Singh, Founder & CEO of Credo AI, stressed the necessity of AI governance, emphasizing its need to adapt rapidly to keep pace with the fast-moving AI landscape. In her view, data is a paramount concern for companies, and “..there needs to be AI governance but it needs to adapt and evolve as AI is moving very fast and as things continue to change, the governance must keep up.” This theme carried through many sessions, breakouts, and keynotes throughout the conference, including how AI can transform banking and payments.
AI-Driven Strategies in Banking and Payments
Another key panel, featuring Sophia Bantanidis, Daniel Roesbery, Kevin Levitt, and Yan Zeng, delved into the potential of AI in shaping the future of banking and payments. Bantanidis, from Citi Global Insights, discussed the challenges faced by financial institutions in embracing AI. She stated, “Our research says that it will be a bit challenging for financial services institutions to fully embrace AI at speed because – of many reasons – we are operating within a highly regulated industry. That means we need to be sure that the AI we use is going to be very safe, transparent, and explainable.”
The experts agreed that AI and machine learning are essential for disrupting traditional interfaces and unlocking new possibilities. Zeng, Product Lead for Machine Learning at Plaid, highlighted the transformative nature of AI, explaining, These technologies are a complete interface disruption. They offer ways of thinking we couldn’t previously comprehend. The amount of unstructured data and alternative data sources are increasing and AI can digest it for us which is a game changing breakthrough.” In an audience comprised of banks, fintechs, regulators, and everyone in between, it’s clear that AI weighed heavily on the minds of attendees who are navigating a complex, new technological landscape.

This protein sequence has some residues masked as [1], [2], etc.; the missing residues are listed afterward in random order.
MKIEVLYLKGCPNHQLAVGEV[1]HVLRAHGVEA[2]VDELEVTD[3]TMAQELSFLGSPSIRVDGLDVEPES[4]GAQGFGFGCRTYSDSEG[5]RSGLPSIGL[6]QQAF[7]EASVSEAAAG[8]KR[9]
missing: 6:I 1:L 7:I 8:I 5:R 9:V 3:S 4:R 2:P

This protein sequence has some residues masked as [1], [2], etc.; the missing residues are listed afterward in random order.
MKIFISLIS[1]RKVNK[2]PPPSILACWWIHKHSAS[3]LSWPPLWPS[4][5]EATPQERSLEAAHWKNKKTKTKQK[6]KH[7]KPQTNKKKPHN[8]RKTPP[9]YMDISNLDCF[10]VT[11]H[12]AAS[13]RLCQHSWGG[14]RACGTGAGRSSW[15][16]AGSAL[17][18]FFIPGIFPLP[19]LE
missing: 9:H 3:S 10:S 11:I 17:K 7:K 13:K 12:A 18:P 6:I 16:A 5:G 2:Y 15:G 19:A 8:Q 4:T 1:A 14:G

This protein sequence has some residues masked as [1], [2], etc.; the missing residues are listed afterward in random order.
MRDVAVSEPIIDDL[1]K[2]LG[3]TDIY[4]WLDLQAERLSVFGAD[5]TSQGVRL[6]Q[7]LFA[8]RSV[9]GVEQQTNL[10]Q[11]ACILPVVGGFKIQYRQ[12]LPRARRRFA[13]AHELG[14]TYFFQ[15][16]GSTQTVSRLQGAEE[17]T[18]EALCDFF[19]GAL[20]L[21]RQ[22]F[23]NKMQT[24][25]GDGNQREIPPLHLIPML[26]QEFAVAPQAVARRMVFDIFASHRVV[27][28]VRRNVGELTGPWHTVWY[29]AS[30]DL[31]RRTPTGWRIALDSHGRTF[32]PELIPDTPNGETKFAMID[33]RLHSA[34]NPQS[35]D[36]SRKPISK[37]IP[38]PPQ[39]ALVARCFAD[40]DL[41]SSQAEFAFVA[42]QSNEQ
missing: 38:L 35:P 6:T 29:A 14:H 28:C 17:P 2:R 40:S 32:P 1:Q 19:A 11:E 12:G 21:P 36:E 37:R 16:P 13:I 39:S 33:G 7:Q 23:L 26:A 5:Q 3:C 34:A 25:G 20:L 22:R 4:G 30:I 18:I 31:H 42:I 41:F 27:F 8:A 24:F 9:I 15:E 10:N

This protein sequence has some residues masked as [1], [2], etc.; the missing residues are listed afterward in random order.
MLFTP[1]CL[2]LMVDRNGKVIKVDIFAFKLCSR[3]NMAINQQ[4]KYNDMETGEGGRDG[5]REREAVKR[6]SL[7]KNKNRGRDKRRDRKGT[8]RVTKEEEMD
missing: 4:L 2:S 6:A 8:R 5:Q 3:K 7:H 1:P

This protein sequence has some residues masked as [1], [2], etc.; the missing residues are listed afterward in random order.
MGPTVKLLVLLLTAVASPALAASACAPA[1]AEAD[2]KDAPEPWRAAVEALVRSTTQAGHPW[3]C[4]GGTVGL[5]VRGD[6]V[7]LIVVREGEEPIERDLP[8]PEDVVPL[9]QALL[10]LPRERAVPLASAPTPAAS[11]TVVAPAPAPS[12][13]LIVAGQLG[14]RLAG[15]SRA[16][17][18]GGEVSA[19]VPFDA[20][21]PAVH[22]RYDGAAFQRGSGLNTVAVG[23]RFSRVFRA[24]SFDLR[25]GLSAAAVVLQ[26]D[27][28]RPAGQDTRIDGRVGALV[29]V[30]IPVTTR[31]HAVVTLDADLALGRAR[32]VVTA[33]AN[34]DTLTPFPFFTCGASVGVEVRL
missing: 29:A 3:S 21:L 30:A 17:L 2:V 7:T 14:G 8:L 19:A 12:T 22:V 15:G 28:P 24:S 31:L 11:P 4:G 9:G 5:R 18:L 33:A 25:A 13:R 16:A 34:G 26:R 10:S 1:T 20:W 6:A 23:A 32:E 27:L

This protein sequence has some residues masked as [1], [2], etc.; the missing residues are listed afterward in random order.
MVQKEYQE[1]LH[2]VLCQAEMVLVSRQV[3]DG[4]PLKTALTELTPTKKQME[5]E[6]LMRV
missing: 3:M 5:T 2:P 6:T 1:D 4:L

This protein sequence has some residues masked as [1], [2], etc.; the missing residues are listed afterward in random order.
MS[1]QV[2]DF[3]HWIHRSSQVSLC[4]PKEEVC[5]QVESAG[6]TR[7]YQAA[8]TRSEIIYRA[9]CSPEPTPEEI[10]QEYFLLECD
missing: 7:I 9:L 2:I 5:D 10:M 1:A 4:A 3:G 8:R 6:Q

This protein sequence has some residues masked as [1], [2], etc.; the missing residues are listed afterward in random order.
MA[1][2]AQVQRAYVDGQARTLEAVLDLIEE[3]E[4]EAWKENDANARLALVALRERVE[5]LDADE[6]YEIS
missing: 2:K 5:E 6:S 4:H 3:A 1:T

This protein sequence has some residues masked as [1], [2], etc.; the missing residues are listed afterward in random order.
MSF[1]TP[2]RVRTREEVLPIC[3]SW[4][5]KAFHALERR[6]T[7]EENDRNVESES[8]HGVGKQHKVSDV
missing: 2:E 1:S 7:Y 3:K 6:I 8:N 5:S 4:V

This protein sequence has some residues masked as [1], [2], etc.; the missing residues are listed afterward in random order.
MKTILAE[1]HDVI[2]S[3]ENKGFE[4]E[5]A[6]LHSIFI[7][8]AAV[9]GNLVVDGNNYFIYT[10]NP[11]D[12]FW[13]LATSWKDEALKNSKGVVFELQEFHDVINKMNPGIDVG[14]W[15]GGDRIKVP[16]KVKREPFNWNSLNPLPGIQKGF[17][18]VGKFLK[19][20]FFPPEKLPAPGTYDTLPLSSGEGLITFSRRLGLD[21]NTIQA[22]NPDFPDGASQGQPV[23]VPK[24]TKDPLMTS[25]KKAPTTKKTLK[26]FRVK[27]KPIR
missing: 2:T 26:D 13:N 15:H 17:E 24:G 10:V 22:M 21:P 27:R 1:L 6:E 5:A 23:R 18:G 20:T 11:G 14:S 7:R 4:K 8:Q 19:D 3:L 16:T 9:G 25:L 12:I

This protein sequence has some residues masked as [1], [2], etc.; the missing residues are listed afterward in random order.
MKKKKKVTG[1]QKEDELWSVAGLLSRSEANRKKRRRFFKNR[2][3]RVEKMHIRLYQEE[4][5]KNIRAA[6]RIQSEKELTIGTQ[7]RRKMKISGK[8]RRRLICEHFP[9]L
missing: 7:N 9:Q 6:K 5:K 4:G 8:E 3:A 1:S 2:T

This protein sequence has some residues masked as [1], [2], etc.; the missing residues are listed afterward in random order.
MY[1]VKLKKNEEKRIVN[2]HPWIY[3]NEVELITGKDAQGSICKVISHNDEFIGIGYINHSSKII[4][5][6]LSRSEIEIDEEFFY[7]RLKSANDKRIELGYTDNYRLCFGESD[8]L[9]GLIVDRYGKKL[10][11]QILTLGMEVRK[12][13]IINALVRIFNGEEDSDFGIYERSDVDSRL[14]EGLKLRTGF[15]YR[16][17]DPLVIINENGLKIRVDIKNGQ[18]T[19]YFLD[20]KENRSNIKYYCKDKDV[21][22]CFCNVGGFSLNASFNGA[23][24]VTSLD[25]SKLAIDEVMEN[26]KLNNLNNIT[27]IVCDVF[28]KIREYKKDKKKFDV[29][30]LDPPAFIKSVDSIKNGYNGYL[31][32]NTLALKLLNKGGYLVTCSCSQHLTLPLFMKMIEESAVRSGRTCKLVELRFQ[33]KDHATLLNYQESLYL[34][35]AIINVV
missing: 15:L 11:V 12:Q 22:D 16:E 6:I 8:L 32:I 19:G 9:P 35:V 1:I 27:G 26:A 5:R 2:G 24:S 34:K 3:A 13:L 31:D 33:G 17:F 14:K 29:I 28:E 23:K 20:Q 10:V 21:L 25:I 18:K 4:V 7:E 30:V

Payouts and Economic Empowerment
The conference also addressed the role of payouts in fostering a stronger economy, featuring Ethan Tandowsky from Adyen and Raina Moskowitz from Etsy. Tandowsky underscored the need for innovation in the payout infrastructure, especially in the B2B space, where legacy systems lag behind consumer-focused innovations like Apple Pay and Google Pay.